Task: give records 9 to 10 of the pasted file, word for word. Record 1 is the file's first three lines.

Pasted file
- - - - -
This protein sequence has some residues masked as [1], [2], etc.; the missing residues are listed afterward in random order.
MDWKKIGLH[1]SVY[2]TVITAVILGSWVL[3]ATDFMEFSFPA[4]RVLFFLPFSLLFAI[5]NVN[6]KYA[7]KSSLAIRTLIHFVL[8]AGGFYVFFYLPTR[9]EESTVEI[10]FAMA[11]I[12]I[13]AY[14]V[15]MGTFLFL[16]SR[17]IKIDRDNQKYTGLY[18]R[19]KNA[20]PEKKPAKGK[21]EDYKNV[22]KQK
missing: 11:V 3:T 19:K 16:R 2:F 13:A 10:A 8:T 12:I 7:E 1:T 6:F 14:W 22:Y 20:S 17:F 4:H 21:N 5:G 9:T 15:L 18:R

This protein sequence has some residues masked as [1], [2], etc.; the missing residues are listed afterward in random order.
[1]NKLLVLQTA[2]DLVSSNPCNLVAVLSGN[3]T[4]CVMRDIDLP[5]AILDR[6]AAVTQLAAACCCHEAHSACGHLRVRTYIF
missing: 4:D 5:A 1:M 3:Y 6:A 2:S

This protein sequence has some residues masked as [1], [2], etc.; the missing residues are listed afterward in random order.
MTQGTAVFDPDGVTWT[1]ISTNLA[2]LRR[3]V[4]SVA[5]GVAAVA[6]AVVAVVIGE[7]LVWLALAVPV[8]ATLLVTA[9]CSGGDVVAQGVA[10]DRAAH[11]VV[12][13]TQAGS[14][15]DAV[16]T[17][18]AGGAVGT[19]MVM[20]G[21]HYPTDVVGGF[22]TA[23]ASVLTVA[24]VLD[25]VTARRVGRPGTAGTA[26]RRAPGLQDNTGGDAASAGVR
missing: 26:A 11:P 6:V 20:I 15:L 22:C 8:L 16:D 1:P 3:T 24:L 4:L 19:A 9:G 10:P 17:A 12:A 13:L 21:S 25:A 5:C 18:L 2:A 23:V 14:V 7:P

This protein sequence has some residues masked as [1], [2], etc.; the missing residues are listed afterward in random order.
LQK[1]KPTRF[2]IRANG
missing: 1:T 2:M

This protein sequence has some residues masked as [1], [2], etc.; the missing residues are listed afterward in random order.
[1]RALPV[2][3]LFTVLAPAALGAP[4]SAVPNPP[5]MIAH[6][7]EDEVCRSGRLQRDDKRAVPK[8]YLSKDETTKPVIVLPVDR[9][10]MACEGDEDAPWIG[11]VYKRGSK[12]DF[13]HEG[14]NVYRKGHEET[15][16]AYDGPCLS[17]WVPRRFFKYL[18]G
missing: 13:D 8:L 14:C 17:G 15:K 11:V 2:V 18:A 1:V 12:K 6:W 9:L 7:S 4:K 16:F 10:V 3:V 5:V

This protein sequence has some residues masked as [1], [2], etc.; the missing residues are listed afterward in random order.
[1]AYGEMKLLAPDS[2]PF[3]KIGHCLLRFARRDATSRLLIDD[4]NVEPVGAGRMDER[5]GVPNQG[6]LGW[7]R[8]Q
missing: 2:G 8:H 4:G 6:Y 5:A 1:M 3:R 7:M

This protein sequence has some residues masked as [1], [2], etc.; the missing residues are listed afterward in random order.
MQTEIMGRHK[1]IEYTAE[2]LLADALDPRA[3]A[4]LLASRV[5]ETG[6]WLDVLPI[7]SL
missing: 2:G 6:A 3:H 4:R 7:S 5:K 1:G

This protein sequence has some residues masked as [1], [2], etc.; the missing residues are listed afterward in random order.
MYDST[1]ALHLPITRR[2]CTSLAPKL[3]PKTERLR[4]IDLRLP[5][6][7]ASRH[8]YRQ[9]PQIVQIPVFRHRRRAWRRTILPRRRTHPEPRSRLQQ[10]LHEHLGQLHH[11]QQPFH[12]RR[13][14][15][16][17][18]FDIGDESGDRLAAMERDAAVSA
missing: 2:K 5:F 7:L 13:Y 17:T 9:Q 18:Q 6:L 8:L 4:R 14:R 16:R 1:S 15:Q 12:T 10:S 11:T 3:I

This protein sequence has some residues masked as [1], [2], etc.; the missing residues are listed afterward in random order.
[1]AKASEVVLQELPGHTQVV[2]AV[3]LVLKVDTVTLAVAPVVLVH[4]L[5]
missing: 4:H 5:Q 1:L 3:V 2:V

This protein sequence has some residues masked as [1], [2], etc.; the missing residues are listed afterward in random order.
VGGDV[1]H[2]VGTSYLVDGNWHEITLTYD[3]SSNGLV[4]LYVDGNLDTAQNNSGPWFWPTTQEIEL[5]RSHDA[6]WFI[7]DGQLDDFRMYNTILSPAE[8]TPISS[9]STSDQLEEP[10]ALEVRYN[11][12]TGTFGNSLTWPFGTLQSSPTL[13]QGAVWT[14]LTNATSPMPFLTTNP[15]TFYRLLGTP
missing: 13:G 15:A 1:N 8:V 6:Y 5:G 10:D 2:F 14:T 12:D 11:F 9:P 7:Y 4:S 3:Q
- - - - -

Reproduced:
This protein sequence has some residues masked as [1], [2], etc.; the missing residues are listed afterward in random order.
[1]AKASEVVLQELPGHTQVV[2]AV[3]LVLKVDTVTLAVAPVVLVH[4]L[5]
missing: 4:H 5:Q 1:L 3:V 2:V

This protein sequence has some residues masked as [1], [2], etc.; the missing residues are listed afterward in random order.
VGGDV[1]H[2]VGTSYLVDGNWHEITLTYD[3]SSNGLV[4]LYVDGNLDTAQNNSGPWFWPTTQEIEL[5]RSHDA[6]WFI[7]DGQLDDFRMYNTILSPAE[8]TPISS[9]STSDQLEEP[10]ALEVRYN[11][12]TGTFGNSLTWPFGTLQSSPTL[13]QGAVWT[14]LTNATSPMPFLTTNP[15]TFYRLLGTP
missing: 13:G 15:A 1:N 8:V 6:Y 5:G 10:D 2:F 14:T 12:D 11:F 9:P 7:Y 4:S 3:Q